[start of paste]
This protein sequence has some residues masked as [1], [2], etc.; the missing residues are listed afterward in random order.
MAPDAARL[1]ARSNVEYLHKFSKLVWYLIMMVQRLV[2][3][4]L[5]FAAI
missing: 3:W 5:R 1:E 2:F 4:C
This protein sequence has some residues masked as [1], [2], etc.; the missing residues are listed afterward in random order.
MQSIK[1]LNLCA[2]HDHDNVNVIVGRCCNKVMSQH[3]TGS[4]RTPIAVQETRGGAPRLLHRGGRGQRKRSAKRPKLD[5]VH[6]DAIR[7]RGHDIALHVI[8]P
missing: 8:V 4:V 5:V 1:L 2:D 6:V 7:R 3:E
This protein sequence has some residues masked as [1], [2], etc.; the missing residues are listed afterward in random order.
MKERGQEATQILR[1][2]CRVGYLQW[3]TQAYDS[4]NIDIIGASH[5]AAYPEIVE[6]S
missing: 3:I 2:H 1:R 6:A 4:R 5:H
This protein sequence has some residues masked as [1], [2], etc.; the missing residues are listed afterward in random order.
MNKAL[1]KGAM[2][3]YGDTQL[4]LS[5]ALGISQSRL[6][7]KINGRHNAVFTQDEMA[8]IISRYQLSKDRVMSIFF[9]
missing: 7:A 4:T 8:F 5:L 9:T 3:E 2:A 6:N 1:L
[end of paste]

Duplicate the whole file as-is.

This protein sequence has some residues masked as [1], [2], etc.; the missing residues are listed afterward in random order.
MAPDAARL[1]ARSNVEYLHKFSKLVWYLIMMVQRLV[2][3][4]L[5]FAAI
missing: 3:W 5:R 1:E 2:F 4:C
This protein sequence has some residues masked as [1], [2], etc.; the missing residues are listed afterward in random order.
MQSIK[1]LNLCA[2]HDHDNVNVIVGRCCNKVMSQH[3]TGS[4]RTPIAVQETRGGAPRLLHRGGRGQRKRSAKRPKLD[5]VH[6]DAIR[7]RGHDIALHVI[8]P
missing: 8:V 4:V 5:V 1:L 2:D 6:V 7:R 3:E
This protein sequence has some residues masked as [1], [2], etc.; the missing residues are listed afterward in random order.
MKERGQEATQILR[1][2]CRVGYLQW[3]TQAYDS[4]NIDIIGASH[5]AAYPEIVE[6]S
missing: 3:I 2:H 1:R 6:A 4:R 5:H
This protein sequence has some residues masked as [1], [2], etc.; the missing residues are listed afterward in random order.
MNKAL[1]KGAM[2][3]YGDTQL[4]LS[5]ALGISQSRL[6][7]KINGRHNAVFTQDEMA[8]IISRYQLSKDRVMSIFF[9]
missing: 7:A 4:T 8:F 5:L 9:T 3:E 2:A 6:N 1:L